USING INDUSTRIAL HEMP FOR ENERGY

USING INDUSTRIAL HEMP FOR ENERGY

Many enthusiasts have been promoting the use of industrial hemp for producing bioenergy for a long time now. With its potentially high biomass yield and its suitability to fit into existing crop rotations, hemp could not only complement but exceed other available energy crops.

HEMP – A VERSATILE RESOURCE

Bioenergy is currently the fastest growing source of renewable energy. Cultivating energy crops on arable land can decrease dependency on depleting fossil resources and it can mitigate climate change. But some biofuel crops have bad environmental effects, as they use too much water, displace people and create more emissions than they save. This has led to a demand for high-yielding energy crops with low environmental impact. Industrial hemp is said to be just that.

Energy use of industrial hemp is today very limited. There are few countries in which hemp has been commercialised as an energy crop. Sweden is one, and has a small commercial production of hemp briquettes – which are more expensive than wood-based briquettes, but sell reasonably well on regional markets.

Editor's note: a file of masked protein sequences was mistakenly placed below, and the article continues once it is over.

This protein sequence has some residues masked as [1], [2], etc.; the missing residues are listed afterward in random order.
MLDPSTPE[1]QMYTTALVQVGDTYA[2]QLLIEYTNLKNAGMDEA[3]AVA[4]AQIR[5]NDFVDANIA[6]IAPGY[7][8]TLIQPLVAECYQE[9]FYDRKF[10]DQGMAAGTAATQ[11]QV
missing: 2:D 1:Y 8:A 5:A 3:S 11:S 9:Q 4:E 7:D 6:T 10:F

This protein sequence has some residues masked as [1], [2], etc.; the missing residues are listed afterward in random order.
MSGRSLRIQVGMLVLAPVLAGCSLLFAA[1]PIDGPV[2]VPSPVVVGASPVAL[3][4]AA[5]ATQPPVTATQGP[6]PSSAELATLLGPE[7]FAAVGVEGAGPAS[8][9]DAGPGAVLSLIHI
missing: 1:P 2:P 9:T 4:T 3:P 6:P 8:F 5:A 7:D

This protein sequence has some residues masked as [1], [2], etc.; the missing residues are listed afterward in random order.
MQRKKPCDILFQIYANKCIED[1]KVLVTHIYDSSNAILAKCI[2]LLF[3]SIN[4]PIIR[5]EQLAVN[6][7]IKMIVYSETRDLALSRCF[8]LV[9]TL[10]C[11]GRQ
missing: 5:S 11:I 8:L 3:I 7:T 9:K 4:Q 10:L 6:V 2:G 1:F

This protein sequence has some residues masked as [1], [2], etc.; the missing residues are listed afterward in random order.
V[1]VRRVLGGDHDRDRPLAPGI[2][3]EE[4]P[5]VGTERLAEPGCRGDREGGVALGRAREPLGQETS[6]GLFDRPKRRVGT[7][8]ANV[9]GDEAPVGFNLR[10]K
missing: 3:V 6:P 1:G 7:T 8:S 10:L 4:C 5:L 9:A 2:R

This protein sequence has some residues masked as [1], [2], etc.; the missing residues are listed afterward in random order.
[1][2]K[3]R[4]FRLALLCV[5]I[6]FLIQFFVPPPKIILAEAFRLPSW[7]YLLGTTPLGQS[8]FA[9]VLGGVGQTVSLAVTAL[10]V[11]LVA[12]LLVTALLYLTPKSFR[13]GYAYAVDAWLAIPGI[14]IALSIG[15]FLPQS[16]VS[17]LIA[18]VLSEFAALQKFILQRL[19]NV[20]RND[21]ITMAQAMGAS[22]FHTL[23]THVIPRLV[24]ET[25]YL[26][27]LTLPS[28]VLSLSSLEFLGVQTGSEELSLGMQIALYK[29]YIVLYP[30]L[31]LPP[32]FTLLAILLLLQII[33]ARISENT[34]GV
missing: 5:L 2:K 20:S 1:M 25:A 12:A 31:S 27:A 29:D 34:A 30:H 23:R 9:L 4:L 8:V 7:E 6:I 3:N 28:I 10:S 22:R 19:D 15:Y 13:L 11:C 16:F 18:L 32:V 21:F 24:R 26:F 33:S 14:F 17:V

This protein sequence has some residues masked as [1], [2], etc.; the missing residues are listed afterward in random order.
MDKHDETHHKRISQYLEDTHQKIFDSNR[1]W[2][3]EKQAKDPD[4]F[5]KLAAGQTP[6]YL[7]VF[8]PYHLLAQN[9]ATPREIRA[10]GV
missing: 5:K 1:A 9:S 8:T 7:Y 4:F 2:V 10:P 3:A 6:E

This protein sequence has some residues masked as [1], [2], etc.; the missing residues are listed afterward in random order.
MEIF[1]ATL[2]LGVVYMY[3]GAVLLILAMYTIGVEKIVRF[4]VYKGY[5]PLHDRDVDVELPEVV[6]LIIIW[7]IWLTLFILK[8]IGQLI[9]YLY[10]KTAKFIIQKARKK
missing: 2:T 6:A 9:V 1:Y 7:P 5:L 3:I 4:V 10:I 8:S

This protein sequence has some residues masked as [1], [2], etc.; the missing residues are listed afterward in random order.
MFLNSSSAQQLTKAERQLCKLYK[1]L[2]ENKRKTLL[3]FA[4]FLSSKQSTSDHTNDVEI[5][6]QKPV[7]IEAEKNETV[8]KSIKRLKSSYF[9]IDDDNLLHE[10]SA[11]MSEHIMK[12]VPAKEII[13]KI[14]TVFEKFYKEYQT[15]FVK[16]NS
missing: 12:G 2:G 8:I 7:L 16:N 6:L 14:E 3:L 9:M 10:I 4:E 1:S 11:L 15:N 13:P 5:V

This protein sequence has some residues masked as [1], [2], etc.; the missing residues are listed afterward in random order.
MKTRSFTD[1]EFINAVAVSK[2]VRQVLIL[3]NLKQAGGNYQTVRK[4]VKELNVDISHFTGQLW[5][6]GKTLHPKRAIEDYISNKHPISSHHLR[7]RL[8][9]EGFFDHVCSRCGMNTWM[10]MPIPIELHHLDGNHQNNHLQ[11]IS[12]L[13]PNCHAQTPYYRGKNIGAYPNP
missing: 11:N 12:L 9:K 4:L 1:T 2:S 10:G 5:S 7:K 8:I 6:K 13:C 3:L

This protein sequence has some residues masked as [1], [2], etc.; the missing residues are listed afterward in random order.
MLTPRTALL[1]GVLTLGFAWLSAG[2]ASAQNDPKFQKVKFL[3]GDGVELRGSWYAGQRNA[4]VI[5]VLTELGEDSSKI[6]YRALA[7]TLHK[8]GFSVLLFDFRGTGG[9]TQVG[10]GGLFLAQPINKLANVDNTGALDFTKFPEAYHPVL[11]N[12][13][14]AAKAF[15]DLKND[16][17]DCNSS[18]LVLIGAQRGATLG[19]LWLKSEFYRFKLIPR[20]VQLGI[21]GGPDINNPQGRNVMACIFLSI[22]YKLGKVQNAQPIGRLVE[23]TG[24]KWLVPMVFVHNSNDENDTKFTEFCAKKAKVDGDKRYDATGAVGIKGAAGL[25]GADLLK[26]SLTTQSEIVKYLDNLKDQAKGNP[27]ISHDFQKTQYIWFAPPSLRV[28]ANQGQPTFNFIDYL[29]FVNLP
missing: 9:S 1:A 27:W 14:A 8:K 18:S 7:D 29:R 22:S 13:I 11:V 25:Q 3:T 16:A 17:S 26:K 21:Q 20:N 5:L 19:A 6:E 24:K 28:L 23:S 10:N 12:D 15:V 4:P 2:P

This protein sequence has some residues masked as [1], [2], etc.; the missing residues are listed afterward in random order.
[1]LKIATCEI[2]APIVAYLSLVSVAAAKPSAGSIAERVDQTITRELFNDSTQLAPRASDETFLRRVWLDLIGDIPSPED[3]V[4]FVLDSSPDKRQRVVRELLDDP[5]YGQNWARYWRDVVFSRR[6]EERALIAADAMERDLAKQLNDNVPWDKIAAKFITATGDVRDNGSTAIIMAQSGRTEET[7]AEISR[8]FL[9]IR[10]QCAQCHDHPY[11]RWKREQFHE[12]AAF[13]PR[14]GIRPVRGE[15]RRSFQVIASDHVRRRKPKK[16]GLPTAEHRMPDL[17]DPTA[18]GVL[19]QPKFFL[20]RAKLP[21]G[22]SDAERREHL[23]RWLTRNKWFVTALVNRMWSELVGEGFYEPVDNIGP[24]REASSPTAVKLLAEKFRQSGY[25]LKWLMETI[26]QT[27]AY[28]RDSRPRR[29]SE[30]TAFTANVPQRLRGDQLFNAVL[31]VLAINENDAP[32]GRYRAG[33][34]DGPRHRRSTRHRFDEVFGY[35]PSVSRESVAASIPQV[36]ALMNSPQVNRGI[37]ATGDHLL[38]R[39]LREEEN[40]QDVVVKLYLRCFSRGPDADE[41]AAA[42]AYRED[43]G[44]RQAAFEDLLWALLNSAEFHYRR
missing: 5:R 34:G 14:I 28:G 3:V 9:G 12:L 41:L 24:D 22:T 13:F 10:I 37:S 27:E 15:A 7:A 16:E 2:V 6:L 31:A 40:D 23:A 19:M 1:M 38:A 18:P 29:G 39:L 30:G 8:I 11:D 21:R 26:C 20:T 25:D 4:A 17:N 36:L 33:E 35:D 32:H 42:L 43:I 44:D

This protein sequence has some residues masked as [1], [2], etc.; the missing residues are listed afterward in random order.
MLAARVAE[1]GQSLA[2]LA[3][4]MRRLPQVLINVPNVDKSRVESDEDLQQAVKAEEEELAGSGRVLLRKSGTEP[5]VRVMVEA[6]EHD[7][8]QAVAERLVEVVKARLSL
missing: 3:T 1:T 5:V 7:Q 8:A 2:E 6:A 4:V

Biogas production from hemp could compete with production from maize, especially in cold climate regions such as Northern Europe and Canada. Ethanol production is possible from the whole hemp plant, and biodiesel can be produced from the oil pressed from hemp seeds. Biodiesel production from hemp seed oil has been shown to overall have a much lower environmental impact than fossil diesel.

LET BIOENERGY BECOME A STANDARD

The car industry’s interest in light, natural fibre promoted its use. For such industrial use, modern varieties with insignificant content of psychoactive compounds are grown. Nonetheless, industrial hemp cultivation is still prohibited in some industrialised countries like Norway and the USA.

Small-scale production of hemp briquettes has also proven economically feasible. However, using whole-crop hemp (or any other crop) for energy production is not the overall solution.

Before producing energy from the residues it is certainly more environmentally friendly to use fibres, oils or other compounds of hemp. Even energy in the fibre products can be used when the products become waste. Recycling plant nutrients to the field, such as in biogas residue, can contribute to lower greenhouse gas emissions from crop production.

Sustainable bioenergy production is not easy, and a diversity of crops will be needed. Industrial hemp is not the ultimate energy crop. Still, if cultivated on good soil with decent fertilisation, hemp can certainly be an environmentally sound crop for bioenergy production and for other industrial uses as well.

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